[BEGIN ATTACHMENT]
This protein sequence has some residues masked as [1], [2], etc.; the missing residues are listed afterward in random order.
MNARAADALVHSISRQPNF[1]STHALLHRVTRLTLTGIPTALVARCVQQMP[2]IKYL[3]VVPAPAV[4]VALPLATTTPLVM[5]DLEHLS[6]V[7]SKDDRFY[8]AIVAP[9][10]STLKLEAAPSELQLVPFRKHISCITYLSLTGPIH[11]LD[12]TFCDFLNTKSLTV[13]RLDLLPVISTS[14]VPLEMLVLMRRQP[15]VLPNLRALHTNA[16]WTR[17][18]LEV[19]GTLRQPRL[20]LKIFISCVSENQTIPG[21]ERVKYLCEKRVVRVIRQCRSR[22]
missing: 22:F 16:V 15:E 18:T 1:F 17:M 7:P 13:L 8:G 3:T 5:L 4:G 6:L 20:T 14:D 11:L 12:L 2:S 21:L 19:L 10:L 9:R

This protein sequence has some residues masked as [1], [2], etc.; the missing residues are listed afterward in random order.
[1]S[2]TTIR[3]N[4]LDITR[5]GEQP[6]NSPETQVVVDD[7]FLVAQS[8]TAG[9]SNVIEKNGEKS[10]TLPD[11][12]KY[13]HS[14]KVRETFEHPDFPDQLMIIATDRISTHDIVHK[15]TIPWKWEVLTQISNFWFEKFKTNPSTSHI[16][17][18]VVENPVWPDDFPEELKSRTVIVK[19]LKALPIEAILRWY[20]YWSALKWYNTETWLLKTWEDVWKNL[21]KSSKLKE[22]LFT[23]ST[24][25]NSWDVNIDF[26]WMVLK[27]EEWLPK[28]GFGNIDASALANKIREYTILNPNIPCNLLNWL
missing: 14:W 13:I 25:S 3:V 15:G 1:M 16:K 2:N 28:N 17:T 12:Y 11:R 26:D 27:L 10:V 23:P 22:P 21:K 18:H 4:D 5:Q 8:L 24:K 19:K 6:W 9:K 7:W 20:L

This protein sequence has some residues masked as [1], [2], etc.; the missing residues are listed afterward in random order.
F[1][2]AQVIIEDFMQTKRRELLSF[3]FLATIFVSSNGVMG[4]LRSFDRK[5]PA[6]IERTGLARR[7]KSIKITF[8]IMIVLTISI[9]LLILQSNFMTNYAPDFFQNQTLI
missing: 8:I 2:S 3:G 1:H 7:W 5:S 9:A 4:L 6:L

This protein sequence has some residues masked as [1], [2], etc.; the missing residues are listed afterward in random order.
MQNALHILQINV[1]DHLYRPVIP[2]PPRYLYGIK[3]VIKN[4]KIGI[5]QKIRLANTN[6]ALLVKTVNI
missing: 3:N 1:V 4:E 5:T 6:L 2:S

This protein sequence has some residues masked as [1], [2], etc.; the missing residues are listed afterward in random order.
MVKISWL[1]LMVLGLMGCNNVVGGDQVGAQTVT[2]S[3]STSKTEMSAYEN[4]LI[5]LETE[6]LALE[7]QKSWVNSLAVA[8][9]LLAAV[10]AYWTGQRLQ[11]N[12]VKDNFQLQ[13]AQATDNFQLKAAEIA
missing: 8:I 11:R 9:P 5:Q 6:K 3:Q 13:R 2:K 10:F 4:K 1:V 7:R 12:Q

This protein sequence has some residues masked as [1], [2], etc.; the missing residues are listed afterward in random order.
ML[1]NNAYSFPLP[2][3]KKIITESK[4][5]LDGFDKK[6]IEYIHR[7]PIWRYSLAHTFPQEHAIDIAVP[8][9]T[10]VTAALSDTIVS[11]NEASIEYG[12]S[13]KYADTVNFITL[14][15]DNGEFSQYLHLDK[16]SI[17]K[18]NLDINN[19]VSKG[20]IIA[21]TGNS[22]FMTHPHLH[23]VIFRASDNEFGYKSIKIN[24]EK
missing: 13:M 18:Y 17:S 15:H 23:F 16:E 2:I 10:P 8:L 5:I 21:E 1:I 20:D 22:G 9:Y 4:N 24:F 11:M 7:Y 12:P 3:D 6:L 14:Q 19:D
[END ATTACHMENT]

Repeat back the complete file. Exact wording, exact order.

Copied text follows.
This protein sequence has some residues masked as [1], [2], etc.; the missing residues are listed afterward in random order.
MNARAADALVHSISRQPNF[1]STHALLHRVTRLTLTGIPTALVARCVQQMP[2]IKYL[3]VVPAPAV[4]VALPLATTTPLVM[5]DLEHLS[6]V[7]SKDDRFY[8]AIVAP[9][10]STLKLEAAPSELQLVPFRKHISCITYLSLTGPIH[11]LD[12]TFCDFLNTKSLTV[13]RLDLLPVISTS[14]VPLEMLVLMRRQP[15]VLPNLRALHTNA[16]WTR[17][18]LEV[19]GTLRQPRL[20]LKIFISCVSENQTIPG[21]ERVKYLCEKRVVRVIRQCRSR[22]
missing: 22:F 16:V 15:E 18:T 1:F 17:M 7:P 13:L 8:G 3:T 5:L 4:G 6:L 20:T 14:D 11:L 12:L 2:S 21:L 19:L 10:L 9:R

This protein sequence has some residues masked as [1], [2], etc.; the missing residues are listed afterward in random order.
[1]S[2]TTIR[3]N[4]LDITR[5]GEQP[6]NSPETQVVVDD[7]FLVAQS[8]TAG[9]SNVIEKNGEKS[10]TLPD[11][12]KY[13]HS[14]KVRETFEHPDFPDQLMIIATDRISTHDIVHK[15]TIPWKWEVLTQISNFWFEKFKTNPSTSHI[16][17][18]VVENPVWPDDFPEELKSRTVIVK[19]LKALPIEAILRWY[20]YWSALKWYNTETWLLKTWEDVWKNL[21]KSSKLKE[22]LFT[23]ST[24][25]NSWDVNIDF[26]WMVLK[27]EEWLPK[28]GFGNIDASALANKIREYTILNPNIPCNLLNWL
missing: 14:W 13:I 25:S 3:V 15:G 1:M 16:K 2:N 28:N 17:T 12:Y 11:R 26:D 27:L 10:V 23:P 22:P 21:K 18:H 4:D 5:Q 8:L 24:K 19:K 6:W 9:K 7:W 20:L

This protein sequence has some residues masked as [1], [2], etc.; the missing residues are listed afterward in random order.
F[1][2]AQVIIEDFMQTKRRELLSF[3]FLATIFVSSNGVMG[4]LRSFDRK[5]PA[6]IERTGLARR[7]KSIKITF[8]IMIVLTISI[9]LLILQSNFMTNYAPDFFQNQTLI
missing: 8:I 2:S 3:G 1:H 7:W 5:S 9:A 4:L 6:L

This protein sequence has some residues masked as [1], [2], etc.; the missing residues are listed afterward in random order.
MQNALHILQINV[1]DHLYRPVIP[2]PPRYLYGIK[3]VIKN[4]KIGI[5]QKIRLANTN[6]ALLVKTVNI
missing: 3:N 1:V 4:E 5:T 6:L 2:S

This protein sequence has some residues masked as [1], [2], etc.; the missing residues are listed afterward in random order.
MVKISWL[1]LMVLGLMGCNNVVGGDQVGAQTVT[2]S[3]STSKTEMSAYEN[4]LI[5]LETE[6]LALE[7]QKSWVNSLAVA[8][9]LLAAV[10]AYWTGQRLQ[11]N[12]VKDNFQLQ[13]AQATDNFQLKAAEIA
missing: 8:I 11:R 9:P 5:Q 6:K 3:Q 13:R 2:K 10:F 4:K 1:V 7:R 12:Q

This protein sequence has some residues masked as [1], [2], etc.; the missing residues are listed afterward in random order.
ML[1]NNAYSFPLP[2][3]KKIITESK[4][5]LDGFDKK[6]IEYIHR[7]PIWRYSLAHTFPQEHAIDIAVP[8][9]T[10]VTAALSDTIVS[11]NEASIEYG[12]S[13]KYADTVNFITL[14][15]DNGEFSQYLHLDK[16]SI[17]K[18]NLDINN[19]VSKG[20]IIA[21]TGNS[22]FMTHPHLH[23]VIFRASDNEFGYKSIKIN[24]EK
missing: 13:M 18:Y 17:S 15:H 23:F 16:E 2:I 10:P 8:L 5:I 21:E 1:I 20:D 22:G 9:Y 4:N 24:F 11:M 7:Y 12:P 3:D 6:L 14:Q 19:D